Feb 12 (CP) Colombo- Fitch Ratings Lanka has affirmed HNB Finance Limited’s (HFL) National Long-Term Rating at ‘A(lka)’. The Outlook is Stable. The agency has also affirmed the National Long-Term Rating on HFL’s subordinated debentures at ‘BBB+(lka)’.
HFL’s rating reflects Fitch’s expectation of support from parent, Hatton National Bank PLC (HNB; AA-(lka)/Stable), Sri Lanka’s fourth-largest domestic commercial bank. This view is based on HNB’s majority 51% shareholding, its involvement in HFL’s strategic direction through board representation and the common HNB brand. The two-notch differential reflects HFL’s limited role in the group. HFL is engaged mainly in microfinance, which is not a major product for HNB. Furthermore, we believe there is limited operational integration between the entities.
Fitch expects HFL’s exposure to vehicle financing to increase in the medium-term away from the high-risk microfinance segment, which now accounts for less than half of its loan book (financial year ending March 2017 (FY17): 73% of gross loans). HFL’s loan growth slowed to just 9.7% in 1HFY20 (CAGR of 44% during FY16-FY19), as the company focused on tackling asset-quality pressure stemming from a challenging operating environment. We expect HFL’s loan growth to pick up in the medium-term at a faster pace than the industry, but to remain lower than its historical growth rate.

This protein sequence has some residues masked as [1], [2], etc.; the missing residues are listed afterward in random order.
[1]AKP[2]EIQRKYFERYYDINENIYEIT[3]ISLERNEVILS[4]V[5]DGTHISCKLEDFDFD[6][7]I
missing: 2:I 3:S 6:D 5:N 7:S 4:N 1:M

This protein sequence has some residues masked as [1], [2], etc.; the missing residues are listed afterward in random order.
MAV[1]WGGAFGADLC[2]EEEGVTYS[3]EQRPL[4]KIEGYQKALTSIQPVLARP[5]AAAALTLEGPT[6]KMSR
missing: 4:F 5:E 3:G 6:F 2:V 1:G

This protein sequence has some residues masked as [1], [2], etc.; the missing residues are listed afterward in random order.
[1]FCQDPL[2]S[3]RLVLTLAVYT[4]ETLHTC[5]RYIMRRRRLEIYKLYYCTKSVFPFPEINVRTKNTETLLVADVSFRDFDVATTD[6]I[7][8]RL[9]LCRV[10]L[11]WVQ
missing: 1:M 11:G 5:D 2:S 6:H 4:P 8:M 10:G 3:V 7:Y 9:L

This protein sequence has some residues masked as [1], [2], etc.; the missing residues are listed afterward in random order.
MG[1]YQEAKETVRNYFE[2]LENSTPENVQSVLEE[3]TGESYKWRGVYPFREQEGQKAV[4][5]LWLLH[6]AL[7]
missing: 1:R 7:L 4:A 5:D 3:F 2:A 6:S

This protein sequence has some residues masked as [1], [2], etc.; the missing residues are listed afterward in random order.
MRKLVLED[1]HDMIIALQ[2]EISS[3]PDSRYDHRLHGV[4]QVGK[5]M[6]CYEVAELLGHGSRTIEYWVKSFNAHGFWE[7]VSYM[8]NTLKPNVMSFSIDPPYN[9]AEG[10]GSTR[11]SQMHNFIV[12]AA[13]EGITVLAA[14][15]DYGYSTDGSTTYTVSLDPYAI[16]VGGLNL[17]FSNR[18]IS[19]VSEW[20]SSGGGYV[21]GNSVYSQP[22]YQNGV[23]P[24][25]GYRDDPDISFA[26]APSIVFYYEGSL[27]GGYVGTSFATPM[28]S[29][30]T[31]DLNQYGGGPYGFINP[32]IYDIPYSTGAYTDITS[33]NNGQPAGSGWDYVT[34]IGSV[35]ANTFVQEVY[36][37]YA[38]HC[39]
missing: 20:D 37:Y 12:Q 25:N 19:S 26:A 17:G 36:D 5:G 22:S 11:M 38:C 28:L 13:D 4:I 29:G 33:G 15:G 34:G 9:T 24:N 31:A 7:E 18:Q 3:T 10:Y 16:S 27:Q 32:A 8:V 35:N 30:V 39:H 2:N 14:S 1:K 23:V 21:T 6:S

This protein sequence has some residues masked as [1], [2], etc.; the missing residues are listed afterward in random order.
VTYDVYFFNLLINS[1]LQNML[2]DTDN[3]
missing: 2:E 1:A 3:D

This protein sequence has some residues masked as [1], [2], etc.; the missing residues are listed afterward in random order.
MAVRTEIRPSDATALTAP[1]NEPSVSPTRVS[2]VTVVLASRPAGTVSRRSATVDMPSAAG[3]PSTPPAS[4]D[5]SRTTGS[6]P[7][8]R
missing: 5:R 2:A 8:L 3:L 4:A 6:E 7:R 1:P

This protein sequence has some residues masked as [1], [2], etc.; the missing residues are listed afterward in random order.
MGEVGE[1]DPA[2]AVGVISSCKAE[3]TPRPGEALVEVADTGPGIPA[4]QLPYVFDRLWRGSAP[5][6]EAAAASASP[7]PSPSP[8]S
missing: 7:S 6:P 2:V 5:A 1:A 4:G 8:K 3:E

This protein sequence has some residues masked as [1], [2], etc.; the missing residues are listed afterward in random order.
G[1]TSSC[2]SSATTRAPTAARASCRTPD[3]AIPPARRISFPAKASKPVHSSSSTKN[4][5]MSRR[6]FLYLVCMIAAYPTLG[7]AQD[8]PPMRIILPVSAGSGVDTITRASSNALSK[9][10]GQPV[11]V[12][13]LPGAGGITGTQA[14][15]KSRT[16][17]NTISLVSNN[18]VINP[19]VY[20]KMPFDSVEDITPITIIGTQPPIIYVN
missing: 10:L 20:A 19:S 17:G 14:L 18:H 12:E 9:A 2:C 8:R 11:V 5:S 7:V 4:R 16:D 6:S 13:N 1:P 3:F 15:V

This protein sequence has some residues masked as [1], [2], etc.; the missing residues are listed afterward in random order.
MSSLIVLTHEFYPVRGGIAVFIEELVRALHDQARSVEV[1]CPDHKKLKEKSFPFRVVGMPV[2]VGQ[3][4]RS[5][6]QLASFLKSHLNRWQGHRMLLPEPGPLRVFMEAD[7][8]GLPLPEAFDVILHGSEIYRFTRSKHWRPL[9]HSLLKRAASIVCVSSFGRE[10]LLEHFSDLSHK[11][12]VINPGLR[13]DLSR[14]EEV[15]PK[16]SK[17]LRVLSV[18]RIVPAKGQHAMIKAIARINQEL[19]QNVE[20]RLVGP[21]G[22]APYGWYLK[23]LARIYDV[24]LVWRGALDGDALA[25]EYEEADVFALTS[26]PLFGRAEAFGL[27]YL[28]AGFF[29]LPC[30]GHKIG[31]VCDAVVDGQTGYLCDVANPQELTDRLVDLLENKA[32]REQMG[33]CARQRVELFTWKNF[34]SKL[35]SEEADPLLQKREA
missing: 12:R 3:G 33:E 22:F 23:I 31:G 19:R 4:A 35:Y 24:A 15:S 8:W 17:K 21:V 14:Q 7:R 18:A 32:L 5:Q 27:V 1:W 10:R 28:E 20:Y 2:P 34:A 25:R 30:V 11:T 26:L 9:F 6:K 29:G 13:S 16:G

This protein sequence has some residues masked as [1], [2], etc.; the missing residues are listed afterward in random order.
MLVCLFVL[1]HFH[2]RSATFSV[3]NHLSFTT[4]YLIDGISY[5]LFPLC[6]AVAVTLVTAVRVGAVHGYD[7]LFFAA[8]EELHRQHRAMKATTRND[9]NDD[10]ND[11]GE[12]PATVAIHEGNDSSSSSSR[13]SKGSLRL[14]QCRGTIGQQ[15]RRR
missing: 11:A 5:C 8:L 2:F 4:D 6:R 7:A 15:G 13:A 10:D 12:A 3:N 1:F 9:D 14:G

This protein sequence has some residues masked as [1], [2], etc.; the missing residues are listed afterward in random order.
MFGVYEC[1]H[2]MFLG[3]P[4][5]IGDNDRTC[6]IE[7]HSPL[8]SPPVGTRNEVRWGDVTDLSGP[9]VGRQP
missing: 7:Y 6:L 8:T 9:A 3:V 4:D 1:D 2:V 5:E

HFL’s regulatory six-month non-performing loan ratio increased sharply to 11.6% in September 2019, from 8.9% in FY19 (FY18: 2.8%), driven by defaults in the microfinance portfolio. We believe HFL’s aggressive expansion into vehicle financing could pose a risk as these loans season.
HFL concluded Tier 2 issuance of LKR1.2 billion in December 2019, which improved its regulatory Tier 2 capital ratio, which stood at 10.2% at end-September 2019. This was lower than the regulatory requirement of 10.5% effective 1 July 2019. HFL’s core capitalization and leverage metric - debt/tangible equity of 6.3x - is broadly comparable with that of peers.
HFL’s subordinated debentures are rated two notches below its National Long-Term Rating, in line with Fitch’s Exposure Draft: Non-Bank Financial Institutions Rating Criteria and Exposure Draft: Bank Rating Criteria. This reflects Fitch’s expectation of poor recoveries arising from the debentures’ subordinated status. Furthermore, we do not expect any regulatory action that would reduce losses on subordinated instruments.